Coronavirus - when can business debt become a personal obligation?

Graeme Bain

Graeme Bain

Restructuring Director

04 November 2020

Business support packages and tax deferrals schemes have been a lifeline for the majority of businesses during the pandemic, with the Coronavirus Job Retention Scheme being one of the most significant.

At last count, on 20 September, HMRC confirmed that 1.2 million employers had made use of the scheme which equated to a claims value of £39 billion. While the last eight months have seen an unprecedented level of business support from the Government, it’s important to be aware of a key piece of legislation that came into force recently regarding the personal liability of company directors and their business for HMRC debts.

Temporary insolvency changes

At the start of the pandemic the Government introduced a number of temporary amendments to insolvency legislation to give businesses the breathing space they needed at this challenging time. Amongst the changes temporarily introduced were the suspension of liability for wrongful trading (now back in force with effect from 1 October 2020), the introduction of new moratorium provisions to give companies additional protection and breathing space, and restrictions on winding up petitions where the debt is unpaid due to the impact of the virus.

One piece of additional, unrelated legislation which has recently come in to force which has a potentially significant impact, and which has received far less attention than the assistance outlined above, is the introduction of the threat of personal liability for directors and others connected with a company for the HMRC debts of the business.

Personal liability for directors and others for HMRC debts

The Finance Act 2020 introduces those provisions and is aimed principally at deterring individuals who have taken advantage of the insolvency legislation to ‘phoenix’ a business from one company (or limited liability partnership) to another, whilst leaving unpaid HMRC debt in the insolvent company that has been left behind. In circumstances where there is a pattern of this outcome, directors, shadow directors and other individuals connected with the business could find themselves jointly and severally liable for the HMRC debt of both the failed businesses and the new company.

Joint Liability Notice

If an individual has been involved in two or more companies or LLPs which have been the subject of insolvency proceedings, and they are currently carrying on the same or similar business activity through a new entity, a Joint Liability Notice ‘JLN’ may be issued. The result of which can be the personal liability of that individual for not only the tax liabilities of the new company (for a period of five years from the date of the JLN), but also the tax liabilities of the previous entities, even where those may have been dissolved.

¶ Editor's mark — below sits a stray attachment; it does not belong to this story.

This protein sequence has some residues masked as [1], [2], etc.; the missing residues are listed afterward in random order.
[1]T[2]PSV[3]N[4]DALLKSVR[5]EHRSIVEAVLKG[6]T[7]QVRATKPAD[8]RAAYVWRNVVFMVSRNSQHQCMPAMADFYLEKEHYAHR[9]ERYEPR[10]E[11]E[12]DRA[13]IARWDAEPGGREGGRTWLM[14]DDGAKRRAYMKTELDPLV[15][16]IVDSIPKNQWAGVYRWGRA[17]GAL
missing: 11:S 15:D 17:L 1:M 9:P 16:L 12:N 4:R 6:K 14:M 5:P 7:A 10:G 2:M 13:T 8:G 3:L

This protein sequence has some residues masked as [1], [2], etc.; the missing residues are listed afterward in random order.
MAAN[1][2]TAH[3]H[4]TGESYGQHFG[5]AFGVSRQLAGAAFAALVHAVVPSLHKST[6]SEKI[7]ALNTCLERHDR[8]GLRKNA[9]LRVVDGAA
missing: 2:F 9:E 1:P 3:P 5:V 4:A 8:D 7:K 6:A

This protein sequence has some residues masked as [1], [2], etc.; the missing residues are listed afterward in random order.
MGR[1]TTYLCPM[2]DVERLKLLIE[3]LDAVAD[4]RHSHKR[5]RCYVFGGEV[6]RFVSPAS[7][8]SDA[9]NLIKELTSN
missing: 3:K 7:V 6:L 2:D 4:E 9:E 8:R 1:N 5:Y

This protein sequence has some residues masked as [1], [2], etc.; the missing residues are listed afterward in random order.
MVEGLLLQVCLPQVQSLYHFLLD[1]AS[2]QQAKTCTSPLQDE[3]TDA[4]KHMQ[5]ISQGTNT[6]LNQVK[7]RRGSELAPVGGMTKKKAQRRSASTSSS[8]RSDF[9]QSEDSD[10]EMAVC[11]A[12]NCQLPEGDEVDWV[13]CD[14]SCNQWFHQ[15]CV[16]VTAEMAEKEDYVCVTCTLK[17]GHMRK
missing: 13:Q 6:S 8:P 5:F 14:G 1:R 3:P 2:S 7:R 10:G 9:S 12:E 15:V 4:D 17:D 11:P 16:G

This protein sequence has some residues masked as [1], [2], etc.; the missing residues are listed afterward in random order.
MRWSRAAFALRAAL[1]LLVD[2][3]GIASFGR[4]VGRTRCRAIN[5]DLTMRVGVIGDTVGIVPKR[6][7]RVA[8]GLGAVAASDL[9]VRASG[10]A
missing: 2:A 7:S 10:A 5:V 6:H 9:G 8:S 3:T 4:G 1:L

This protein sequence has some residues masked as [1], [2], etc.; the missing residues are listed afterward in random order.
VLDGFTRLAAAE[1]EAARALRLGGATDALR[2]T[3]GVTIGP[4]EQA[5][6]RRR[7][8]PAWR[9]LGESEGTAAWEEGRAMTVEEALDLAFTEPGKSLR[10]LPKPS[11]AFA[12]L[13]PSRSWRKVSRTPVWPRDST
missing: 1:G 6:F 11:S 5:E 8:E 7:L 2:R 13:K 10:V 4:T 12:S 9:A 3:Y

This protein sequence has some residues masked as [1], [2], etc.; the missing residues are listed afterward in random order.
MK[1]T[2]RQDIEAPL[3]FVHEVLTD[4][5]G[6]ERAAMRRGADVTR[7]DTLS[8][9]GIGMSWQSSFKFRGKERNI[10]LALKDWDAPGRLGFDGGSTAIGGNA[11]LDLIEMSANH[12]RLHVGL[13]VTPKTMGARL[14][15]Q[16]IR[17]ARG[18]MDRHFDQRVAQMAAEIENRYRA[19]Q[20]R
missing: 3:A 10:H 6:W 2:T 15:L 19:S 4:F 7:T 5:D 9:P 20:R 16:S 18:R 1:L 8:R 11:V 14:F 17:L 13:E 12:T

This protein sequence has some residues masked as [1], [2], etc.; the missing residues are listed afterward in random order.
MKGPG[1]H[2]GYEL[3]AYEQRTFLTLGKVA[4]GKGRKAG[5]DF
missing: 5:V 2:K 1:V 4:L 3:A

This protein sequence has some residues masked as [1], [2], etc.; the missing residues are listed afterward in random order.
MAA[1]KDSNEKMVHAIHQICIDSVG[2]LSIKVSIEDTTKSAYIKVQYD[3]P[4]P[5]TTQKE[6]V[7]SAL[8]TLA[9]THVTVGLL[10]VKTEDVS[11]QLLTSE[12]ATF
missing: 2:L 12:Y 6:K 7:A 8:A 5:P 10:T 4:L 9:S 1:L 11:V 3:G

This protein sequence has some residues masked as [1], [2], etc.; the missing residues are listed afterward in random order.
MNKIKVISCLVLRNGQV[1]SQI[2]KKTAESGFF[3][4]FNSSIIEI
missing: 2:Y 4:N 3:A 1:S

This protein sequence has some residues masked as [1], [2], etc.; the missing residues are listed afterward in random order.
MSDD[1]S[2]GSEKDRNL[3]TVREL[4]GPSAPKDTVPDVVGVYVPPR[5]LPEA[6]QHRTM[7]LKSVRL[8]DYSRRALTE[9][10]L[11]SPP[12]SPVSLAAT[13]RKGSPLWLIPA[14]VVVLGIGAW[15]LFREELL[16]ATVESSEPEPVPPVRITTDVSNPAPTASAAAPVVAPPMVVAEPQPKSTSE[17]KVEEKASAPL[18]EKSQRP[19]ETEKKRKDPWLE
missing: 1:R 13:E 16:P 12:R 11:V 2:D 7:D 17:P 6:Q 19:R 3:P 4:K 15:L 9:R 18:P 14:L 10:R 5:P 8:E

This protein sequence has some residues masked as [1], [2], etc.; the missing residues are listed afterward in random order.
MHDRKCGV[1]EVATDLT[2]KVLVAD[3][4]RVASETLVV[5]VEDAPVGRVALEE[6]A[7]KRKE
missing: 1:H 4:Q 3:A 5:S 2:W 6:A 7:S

HMRC as an active creditor

There are a number of limits to the use of a JLN – the involvement with previously failed entities must have occurred within a five year period prior to the date of the JLN, and the HMRC liabilities of the failed companies must represent more than 50% of their unsecured debt, however the introduction of these provisions, and the reintroduction of HMRC’s preferential status in insolvency scenarios, demonstrates a contrast to the well-publicised support provisions above. They also illustrate a shift towards HMRC as a creditor more actively seeking recovery in insolvency scenarios, particularly where HMRC represents a majority of the unsecured debt and there is evidence of ‘phoenixism’. 

The full impact of these changes and how frequently JLN’s will be used, remains to be seen. However, they have a potentially significant personal impact, and they highlight the importance of directors taking professional advice as early as possible when faced with signs of financial distress, as well as the potentially hidden dangers that these scenarios can pose.

Having spent the last 20 years dealing with insolvent companies and individuals, directors, creditors and other stakeholders, I have frequently encountered frustration at times within all of these groups at the perception of a lack of teeth in historical measures which don’t adequately tackle the abuse that these provisions are designed to deter. 

A deterrent in the future

Whilst there are many situations where the transfer of a business for fair value to a new entity may represent the only viable solution to extract some value for the creditors of an insolvent company, I suspect the threat of personal liability in circumstances where that situation has been repeated, at the apparent cost of HMRC, may well act as a deterrent to the abuse that competitors, creditors and those in the insolvency profession frequently reference.

Here to help

If you’re experiencing any cash flow issues or would like to discuss anything covered in this blog, please do not hesitate to get in touch for an initial chat. Contact me, Graeme Bain on or another member of our Restructuring Team.